# Pierre-Simon Laplace

File:Laplace.jpg
Pierre-Simon Laplace

Pierre-Simon Laplace (March 23 1749March 5 1827) was a French mathematician and astronomer, the discoverer of the Laplace transform and Laplace's equation. He was a believer in causal determinism. The Laplacian differential operator, much relied-upon in applied mathematics, is named after him.

One well-known formula associated with Laplace is the rule of succession. Suppose that some trial has only two possible outcomes, labelled "success" and "failure". Under the assumption that little or nothing is known a priori about the relative plausibilities of the outcomes, Laplace derived a formula for the probability that the next trial will be a success.

$\Pr(\mbox{next outcome is success}) = \frac{s+1}{n+2}$,

where s is the number of previously observed successes and n is the total number of observed trials. It is still used as an estimator for the probability of an event if we know the event space, but only have a small number of samples.

The rule of succession has been subject to much criticism, partly due to the example which Laplace chose to illustrate it. He calculated that the probability that the sun will rise tomorrow, given that it has never failed to in the past, was

$\Pr(\mbox{sun will rise tomorrow}) = \frac{d+1}{d+2},$

where d is the number of times the sun has risen in the past. This result has been derided as absurd, and some authors have concluded that all applications of the Rule of Succession are absurd by extension. However, Laplace was fully aware of the absurdity of the result; immediately following the example, he wrote, "But this number [i.e., the probability that the sun will rise tomorrow] is far greater for him who, seeing in the totality of phenomena the principle regulating the days and seasons, realizes that nothing at the present moment can arrest the course of it."

Laplace strongly believed in causal determinism, which is expressed in the following citation:

"We may regard the present state of the universe as the effect of its past and the cause of its future. An intellect which at a certain moment would know all forces that set nature in motion, and all positions of all items of which nature is composed, if this intellect were also vast enough to submit these data to analysis, it would embrace in a single formula the movements of the greatest bodies of the universe and those of the tiniest atom; for such an intellect nothing would be uncertain and the future just like the past would be present before its eyes."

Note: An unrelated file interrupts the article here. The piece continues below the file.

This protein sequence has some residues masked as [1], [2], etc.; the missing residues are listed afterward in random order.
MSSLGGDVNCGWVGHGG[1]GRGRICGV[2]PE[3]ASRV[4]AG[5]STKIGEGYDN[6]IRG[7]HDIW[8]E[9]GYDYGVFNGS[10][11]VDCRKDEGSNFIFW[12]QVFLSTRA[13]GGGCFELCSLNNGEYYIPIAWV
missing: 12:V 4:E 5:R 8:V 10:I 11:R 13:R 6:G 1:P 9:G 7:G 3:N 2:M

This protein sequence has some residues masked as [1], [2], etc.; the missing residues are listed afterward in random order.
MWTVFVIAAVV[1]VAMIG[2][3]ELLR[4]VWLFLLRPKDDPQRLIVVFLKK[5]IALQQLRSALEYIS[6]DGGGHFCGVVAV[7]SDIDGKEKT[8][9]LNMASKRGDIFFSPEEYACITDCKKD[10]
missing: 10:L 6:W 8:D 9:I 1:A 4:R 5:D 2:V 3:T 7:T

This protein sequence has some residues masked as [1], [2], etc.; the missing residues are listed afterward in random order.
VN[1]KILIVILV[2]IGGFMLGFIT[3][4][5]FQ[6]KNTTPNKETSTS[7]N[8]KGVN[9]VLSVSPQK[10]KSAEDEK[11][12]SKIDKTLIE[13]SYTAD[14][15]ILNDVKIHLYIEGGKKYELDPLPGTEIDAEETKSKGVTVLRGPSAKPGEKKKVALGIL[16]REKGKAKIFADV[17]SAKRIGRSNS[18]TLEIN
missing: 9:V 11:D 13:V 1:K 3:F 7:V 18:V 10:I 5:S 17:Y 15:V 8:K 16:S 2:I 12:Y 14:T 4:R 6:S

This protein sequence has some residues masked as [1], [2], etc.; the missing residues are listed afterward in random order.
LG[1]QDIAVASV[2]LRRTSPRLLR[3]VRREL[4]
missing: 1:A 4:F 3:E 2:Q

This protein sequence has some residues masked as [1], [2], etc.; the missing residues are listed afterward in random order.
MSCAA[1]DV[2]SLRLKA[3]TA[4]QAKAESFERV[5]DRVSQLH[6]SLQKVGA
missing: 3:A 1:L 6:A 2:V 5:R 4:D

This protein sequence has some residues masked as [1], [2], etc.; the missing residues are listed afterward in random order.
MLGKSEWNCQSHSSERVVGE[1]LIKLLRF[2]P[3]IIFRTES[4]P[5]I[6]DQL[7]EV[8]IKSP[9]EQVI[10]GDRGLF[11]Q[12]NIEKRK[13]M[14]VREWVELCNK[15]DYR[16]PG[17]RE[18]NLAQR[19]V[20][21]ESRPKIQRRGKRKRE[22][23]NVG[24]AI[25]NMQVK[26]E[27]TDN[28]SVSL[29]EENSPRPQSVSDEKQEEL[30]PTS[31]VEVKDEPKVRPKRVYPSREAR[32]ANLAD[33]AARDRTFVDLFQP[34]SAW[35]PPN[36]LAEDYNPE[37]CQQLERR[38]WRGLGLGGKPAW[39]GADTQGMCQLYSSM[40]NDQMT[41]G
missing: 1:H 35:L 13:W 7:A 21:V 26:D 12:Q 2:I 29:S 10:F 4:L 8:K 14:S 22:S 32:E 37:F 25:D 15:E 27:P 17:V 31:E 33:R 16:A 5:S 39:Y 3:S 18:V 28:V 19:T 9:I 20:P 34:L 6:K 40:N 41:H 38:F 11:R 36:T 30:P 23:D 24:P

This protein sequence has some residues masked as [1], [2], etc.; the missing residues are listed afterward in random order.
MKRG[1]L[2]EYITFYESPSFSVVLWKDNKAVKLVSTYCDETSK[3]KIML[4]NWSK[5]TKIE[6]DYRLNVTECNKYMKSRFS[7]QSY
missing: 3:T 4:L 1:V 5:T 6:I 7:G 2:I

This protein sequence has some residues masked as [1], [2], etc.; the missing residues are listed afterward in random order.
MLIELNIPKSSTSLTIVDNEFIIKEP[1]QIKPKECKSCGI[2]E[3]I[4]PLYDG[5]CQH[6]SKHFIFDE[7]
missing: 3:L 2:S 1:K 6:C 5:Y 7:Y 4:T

This intellect is often referred to as Laplace's demon (in the same vein as Maxwell's demon). Note that this concept of identifying the hypothetical intellect described above by Laplace with whatever sort of demon does not come from Laplace, but from later theorists: Laplace rather saw himself as an atheist scientist that hoped that humanity would progress in a better scientific understanding of the world, which, if and when eventually completed, would still need a tremendous calculating power to compute it all in a single instant. While Laplace saw foremost practical problems for mankind to reach this ultimate stage of knowledge and computation, later interpretations of quantum mechanics, which were adopted by philosophers defending the existence of free will, also leave the theoretical possibility of such an "intellect" contested: for a further discussion of this issue, see also: determinism.

## Quotes

• What we know is not much. What we do not know is immense.
• For me, that's an unnecessary hypothesis. ("Je n'ai pas besoin de cette hypoth�se", as a reply to Napoleon, who had asked why he hadn't mentioned God in his book on astronomy)